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I am sometimes confused on using causitive forms..Should I use causitive form in this sentence?

1.I thought it would be nice to make the certificate check in order to make sure it is genuine.

2.I thought it would be nice to make the certificate checked in order to make sure it is genuine.

So I will ask a instutition to check.


Generally the rule I follow is that if there is a object, then I use causitive form. For example:

I had my hair cut.

I made my car repaired.

But if there is someone then:

The teacher made the students mob the floor.

My dad makes me do my homework before going to bed every day.

Thank you

2 Answers 2

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Yes, with people as objects it does work differently. You can use either "make" or "had" in those sentences above, with the teacher and the dad. Just differs in strength.

For the certificate, these would both be right:

I thought it would be nice to HAVE the certificate checked in order to make sure it is genuine.

I thought it would be nice to MAKE the agency check the certificate in order to make sure it is genuine.

However, "make" suggests a command or force and may sound too strong here. It's OK for teachers, parents, and such but not so good for workplaces. I can "make" my computer program check the certificate, but I would "have" the institution or person check it, or "ask" them to.

I thought it would be nice to have the boss check the certificate in order to make sure it is genuine.

I thought it would be nice to ask the boss to check the certificate in order to make sure it is genuine.

I wouldn't say

I made my car repaired.

But

I had my car repaired. (someone else did it for me)

I repaired my car. (I did it myself)

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  • Thank you for very good answer.But can I ask a few questions more since you pointed out some meaning differences between them 1) how about using of " get" in causitive sentences in this sense? Is it more like make or have ? and where should I use it ? 2) Can I say "...have the certificate checked to the agency in order to..." 3) " the teacher made her house cleaned to her students " (by forcing sense ) ..and if I say "I made my car repaired." does it sound like repairmen are too busy but I push them so much to get priority or I do it by threating them like using a gun ?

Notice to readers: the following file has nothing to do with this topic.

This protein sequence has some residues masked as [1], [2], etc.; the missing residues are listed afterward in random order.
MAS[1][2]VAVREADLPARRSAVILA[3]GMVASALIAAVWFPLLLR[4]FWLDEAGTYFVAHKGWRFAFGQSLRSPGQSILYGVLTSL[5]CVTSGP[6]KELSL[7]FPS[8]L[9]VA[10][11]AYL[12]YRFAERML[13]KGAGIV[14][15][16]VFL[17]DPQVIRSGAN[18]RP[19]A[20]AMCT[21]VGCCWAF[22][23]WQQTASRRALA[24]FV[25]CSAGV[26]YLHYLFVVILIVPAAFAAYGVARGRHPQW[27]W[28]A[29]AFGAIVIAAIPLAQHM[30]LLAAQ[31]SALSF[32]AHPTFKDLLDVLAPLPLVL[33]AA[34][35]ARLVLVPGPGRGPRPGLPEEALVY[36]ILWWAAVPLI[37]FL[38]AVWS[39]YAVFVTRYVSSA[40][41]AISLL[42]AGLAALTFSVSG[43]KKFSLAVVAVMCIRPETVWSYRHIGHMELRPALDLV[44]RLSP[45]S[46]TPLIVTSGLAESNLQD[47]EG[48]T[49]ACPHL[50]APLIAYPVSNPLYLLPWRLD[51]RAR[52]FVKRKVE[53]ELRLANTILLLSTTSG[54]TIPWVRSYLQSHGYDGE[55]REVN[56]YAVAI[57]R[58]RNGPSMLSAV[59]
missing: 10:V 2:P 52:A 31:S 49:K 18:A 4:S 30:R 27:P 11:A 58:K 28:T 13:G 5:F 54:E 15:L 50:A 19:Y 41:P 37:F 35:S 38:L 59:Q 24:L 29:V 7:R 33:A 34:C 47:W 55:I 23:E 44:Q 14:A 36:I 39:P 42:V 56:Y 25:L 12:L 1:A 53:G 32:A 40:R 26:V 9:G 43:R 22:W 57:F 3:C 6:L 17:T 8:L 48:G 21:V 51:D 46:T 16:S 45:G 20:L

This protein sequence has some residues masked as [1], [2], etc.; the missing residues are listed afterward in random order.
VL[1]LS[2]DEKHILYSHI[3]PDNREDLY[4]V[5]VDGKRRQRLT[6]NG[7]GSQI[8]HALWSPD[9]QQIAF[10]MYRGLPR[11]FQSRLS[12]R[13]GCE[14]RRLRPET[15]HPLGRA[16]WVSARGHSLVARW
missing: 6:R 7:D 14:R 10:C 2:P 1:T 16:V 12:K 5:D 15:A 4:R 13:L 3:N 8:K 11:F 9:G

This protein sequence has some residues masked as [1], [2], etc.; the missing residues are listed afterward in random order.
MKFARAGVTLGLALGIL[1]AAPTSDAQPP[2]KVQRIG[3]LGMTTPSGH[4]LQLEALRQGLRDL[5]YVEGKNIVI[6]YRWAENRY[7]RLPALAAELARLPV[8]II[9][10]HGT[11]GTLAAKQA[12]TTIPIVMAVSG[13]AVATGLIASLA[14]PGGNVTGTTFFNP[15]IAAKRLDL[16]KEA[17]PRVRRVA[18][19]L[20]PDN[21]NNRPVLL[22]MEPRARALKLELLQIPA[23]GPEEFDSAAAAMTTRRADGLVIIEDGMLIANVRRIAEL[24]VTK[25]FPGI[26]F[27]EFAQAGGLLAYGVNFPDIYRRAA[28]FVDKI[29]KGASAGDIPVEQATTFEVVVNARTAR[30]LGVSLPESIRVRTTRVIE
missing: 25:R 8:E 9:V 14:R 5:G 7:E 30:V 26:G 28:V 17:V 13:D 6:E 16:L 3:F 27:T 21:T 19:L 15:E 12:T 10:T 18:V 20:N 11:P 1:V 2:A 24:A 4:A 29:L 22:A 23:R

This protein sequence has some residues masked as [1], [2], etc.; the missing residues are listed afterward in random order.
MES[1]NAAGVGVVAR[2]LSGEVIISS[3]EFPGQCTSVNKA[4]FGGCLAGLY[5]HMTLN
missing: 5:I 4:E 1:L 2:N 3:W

– Mrt
    Dec 19, 2014 at 22:00
  • @Murat- To force them into repairing your car you would say, "I made them repair my car." Also, OP's original #1 sentence (1.I thought it would be nice to make the certificate check in order to make sure it is genuine.) is a valid sentence but it turns check into a noun modified by an adjective certificate. I might say this if I were writing some code and decided to add make my code perform a validity check on the certificate. (In other words, I thought it would be nice to have my program make/perform the certificate check ...)
    – Jim
    Dec 20, 2014 at 0:18
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I thought it would be nice to make a certificate check in order to make sure it is genuine.

Here you are using "certificate check" as a noun phrase instead of "examination".

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